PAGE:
Current legislation made for safeguarding children and young people are; Children act 1989. The main aims of the Act are: • To bring together private and public law in one framework; • To achieve a better balance between protecting children and enabling parents to challenge state intervention; • To encourage greater partnership between statutory authorities and parents; • To promote the use of voluntary arrangements; • To restructure the framework of the courts to facilitate management of family proceedings.
The main principles and provisions embodied in this legislation are that: • The welfare of children must be the paramount consideration when the courts are making decisions about them; • The concept of parental responsibility has replaced that of parental rights. • Children have the ability to be parties, separate from their parents, In legal proceedings. • Local authorities are charged with duties to identify children in need and to safeguard and promote their welfare. • Certain duties and powers are conferred upon local authorities to provide services for children and families. • A checklist of factors must be considered by the courts before reaching decisions. • Orders under this Act should not be made unless it can be shown that this is better for the child than not making an order. • Delay in deciding questions concerning children is likely to prejudice their welfare.
The scope of the Children Act 1989 is extremely wide. Consequently, it has major implications for the practice of all who work with or for children. It changed the standing of children and young people in law, introduced new concepts relating to the responsibilities of adults, changed the structure and functioning of the courts, and provided an entirely new range of orders in both private and public law relating to the care of children. The Children Act 2004 amended the Children Act 1989, largely in consequence of the Victoria Climbie inquiry. The Act is now the basis for most official administration considered helpful to children, notably bringing all local government functions of children’s welfare and education under the statutory authority of local Directors of Children’s Services.
The Childrens Act 2004 was created with a certain set of goals. Its primary purpose was to give boundaries and help for local authorities and/or other entities to better regulate official intervention in the interests of children. The Act also made changes to laws that pertain to children, notably on foster homes, adoption agencies, babysitting services, and the handling of child-related crimes and crimes against children.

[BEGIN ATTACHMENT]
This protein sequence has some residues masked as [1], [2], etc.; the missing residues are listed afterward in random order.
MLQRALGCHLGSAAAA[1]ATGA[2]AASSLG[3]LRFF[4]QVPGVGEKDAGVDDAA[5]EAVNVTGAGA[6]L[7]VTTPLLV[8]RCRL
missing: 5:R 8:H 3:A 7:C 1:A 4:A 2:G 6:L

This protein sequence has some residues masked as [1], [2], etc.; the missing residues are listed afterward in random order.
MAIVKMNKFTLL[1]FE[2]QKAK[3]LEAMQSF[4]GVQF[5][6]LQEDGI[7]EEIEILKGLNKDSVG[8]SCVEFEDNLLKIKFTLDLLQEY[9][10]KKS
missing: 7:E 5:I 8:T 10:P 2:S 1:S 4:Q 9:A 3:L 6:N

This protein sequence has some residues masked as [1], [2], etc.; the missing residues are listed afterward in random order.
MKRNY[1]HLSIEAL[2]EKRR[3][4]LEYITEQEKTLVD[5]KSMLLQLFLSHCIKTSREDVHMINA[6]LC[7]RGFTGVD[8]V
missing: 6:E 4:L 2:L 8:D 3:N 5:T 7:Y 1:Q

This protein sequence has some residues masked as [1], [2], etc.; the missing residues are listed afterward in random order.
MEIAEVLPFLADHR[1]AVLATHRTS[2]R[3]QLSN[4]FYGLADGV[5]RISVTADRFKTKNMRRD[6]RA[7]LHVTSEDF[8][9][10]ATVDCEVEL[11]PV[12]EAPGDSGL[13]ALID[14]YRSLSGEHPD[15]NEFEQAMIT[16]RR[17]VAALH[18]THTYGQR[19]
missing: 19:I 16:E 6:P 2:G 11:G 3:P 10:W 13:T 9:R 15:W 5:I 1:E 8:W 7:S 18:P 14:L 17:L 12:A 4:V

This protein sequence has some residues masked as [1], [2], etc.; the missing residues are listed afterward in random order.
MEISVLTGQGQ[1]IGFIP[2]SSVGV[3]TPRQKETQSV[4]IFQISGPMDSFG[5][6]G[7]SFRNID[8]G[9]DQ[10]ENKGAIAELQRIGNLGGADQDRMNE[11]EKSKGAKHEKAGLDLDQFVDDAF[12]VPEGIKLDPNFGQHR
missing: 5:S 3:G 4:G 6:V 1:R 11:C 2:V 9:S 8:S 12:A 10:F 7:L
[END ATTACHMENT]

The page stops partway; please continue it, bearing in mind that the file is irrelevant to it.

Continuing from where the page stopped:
This Act’s ultimate purpose is to make the UK better and safer for children of all ages. The idea behind the Act is to promote co-ordination between multiple official services ’Multi-agency working’ to improve the overall well-being of children. The 2004 Act also specifically provided for including and affecting disabled children. All early years establishments have a responsibility to make provision’s for children, young people and vulnerable adults and must ensure that:
• The welfare of the child, young person or vulnerable adult is paramount. • All children and vulnerable adults, whatever their age, culture, disability, gender, language, racial origin religious beliefs and/or sexual identity have the right to protection from abuse. • The rights, wishes and feelings of children, young people and vulnerable adults, and their families are respected and listened to. • All suspicions and allegations of abuse and poor practice will be taken seriously and responded to swiftly and appropriately. This is because of the Protection of Children and Vulnerable Adults (Northern Ireland) policy. Which promotes a safe environment for all service users in care settings. The United Nations Convention on the rights of a child 1989 was approved by the UK on the 16th December 1991, this includes: Children’s rights to protection from abuse.
The rights to express their views and to be listened too. The right to care Services for disabled children Services for children living away from home This convention is used as guidelines and is not a part of UK law. There is no one set legislation that covers safeguarding children and young people in the UK. There are different laws and guidelines that cover different parts of the UK, England, Wales, Scotland and Northern Ireland.